Fri Mar 26 10:52:57 2010
Catalog Description: |
New:
Properties
of trigonometric functions and their inverses, including graphs and
identities, with applications; polar coordinates, equations, graphs;
complex numbers, complex plane, DeMoivre's Theorem; conic sections;
systems of linear equations and inequalities, with applications;
arithmetic and geometric sequences and series Old: Algebra, analytic geometry, trigonometry, complex numbers, beyond usual coverage in three-year high school mathematics. |
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Course Equivalency: |
New:
Math 1155 Old: No course equivalencies |
Editor Comments: |
New:
<no text provided> Old: In last update, line in prerequisite concerning not granting credit if certain courses already taken was left out by mistake. [added to PS note field, course notes sequence nbr 3:] Credit will not be granted if credit has been received for: Math 1155 |
Proposal Changes: |
New:
New material included so that it can be submitted for the Lib Ed Mathematical Thinking requirement Old: Only change in prerequisite--one line. |
Faculty Sponsor Name: |
New:
Lawrence Gray (Director of Undergrad Studies) Old: David Frank |
Faculty Sponsor E-mail Address: |
New:
gray@math.umn.edu Old: frank@umn.edu |
Student Learning Outcomes: |
* Student in the course:
- Can identify, define, and solve problems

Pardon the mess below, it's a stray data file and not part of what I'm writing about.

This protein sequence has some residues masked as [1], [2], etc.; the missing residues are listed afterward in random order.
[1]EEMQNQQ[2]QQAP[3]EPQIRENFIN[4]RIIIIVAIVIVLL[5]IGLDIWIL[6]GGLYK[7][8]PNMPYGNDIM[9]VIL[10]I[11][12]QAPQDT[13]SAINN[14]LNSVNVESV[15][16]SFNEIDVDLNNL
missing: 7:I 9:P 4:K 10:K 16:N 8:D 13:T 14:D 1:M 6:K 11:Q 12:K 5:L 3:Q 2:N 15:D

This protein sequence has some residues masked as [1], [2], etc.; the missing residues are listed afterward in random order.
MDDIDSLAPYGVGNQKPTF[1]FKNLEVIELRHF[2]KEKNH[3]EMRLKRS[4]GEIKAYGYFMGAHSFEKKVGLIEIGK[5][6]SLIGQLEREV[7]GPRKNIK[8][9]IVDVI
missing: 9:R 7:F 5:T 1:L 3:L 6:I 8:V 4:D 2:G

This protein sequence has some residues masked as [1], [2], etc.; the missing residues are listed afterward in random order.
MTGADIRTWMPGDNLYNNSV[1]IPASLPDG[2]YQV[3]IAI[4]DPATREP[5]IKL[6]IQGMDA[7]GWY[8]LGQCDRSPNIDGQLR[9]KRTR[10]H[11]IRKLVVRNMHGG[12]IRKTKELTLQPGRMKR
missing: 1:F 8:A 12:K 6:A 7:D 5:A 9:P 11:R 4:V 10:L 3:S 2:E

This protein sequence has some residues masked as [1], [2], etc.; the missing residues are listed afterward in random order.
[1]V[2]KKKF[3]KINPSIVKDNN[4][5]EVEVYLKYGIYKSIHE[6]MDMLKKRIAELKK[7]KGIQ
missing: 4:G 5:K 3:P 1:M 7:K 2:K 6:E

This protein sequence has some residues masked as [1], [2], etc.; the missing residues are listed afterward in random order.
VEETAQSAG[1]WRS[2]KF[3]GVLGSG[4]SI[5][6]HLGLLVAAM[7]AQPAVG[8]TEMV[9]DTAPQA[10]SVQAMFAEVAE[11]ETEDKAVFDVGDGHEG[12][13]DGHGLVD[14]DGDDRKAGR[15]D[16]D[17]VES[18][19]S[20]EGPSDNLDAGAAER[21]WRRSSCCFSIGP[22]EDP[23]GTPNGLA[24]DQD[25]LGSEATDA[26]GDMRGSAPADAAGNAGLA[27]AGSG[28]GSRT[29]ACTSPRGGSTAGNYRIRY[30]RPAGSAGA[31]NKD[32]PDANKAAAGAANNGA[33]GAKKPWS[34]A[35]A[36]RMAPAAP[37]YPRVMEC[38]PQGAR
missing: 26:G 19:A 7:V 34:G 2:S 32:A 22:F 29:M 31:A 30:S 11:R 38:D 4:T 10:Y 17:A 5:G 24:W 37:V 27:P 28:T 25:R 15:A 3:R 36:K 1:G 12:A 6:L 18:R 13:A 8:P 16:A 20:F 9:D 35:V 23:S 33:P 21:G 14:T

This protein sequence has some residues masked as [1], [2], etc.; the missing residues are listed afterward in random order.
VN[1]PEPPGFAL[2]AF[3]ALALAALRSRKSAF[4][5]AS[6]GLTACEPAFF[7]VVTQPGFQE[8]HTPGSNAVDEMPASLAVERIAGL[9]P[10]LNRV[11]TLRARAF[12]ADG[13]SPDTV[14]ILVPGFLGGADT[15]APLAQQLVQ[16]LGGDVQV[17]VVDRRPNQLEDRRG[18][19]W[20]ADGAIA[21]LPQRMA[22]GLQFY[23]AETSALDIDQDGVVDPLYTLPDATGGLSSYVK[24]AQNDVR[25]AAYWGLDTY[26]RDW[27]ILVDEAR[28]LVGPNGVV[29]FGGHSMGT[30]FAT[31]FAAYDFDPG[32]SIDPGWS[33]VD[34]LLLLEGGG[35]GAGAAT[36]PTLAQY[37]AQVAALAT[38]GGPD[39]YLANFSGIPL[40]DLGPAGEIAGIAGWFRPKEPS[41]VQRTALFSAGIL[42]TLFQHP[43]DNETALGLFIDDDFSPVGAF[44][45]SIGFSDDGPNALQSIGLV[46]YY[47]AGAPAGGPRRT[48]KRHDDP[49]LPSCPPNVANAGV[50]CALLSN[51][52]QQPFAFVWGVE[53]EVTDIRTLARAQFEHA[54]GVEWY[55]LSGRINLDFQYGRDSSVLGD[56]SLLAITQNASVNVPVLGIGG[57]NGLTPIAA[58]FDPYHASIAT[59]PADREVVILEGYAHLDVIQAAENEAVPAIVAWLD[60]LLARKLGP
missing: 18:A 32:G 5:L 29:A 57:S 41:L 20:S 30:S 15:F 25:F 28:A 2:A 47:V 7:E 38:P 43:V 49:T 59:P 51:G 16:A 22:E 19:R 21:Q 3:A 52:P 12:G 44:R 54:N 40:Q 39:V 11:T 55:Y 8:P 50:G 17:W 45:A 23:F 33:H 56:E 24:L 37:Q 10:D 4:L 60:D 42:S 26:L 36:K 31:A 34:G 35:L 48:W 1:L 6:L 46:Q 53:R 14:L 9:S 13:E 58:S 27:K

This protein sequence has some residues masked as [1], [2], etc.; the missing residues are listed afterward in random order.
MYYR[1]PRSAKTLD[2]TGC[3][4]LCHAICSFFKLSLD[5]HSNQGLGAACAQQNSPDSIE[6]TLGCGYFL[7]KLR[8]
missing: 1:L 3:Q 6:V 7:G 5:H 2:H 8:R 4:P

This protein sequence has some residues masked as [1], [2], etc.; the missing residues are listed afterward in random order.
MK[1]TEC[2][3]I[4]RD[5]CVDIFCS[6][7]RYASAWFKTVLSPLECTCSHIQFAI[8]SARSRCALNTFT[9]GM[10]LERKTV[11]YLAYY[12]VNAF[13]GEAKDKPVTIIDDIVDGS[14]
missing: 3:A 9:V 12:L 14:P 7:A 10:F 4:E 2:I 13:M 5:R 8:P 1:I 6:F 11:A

New:
Please explain briefly how this outcome will be addressed in the course. Give brief examples of class work related to the outcome. Problem solving is at the heart of any mathematics course. In this course some problems would involve purely mathematical problems like deriving an unfamiliar trigonometric identity from other identities already discussed in class or showing that a certain geometric theorem about triangles can be proved using trigonometry. Other problems involve taking a real world situation like the surveying problem, identifying the mathematically relevant aspects, defining appropriate mathematical variables and relations, and then solving the resulting mathematics problem. How will you assess the students' learning related to this outcome? Give brief examples of how class work related to the outcome will be evaluated. Practically every homework assignment, quiz and examination consists of problems to be solved by the students. They will get ample feedback about their progress during the semester. Old: unselected |
Requirement this course fulfills: |
New:
MATH
- MATH Mathematical Thinking
Old: |
Criteria for Core Courses: |
Describe how the course meets the specific bullet points for the proposed core
requirement. Give concrete and detailed examples for the course syllabus, detailed
outline, laboratory material, student projects, or other instructional materials or method.
Core courses must meet the following requirements: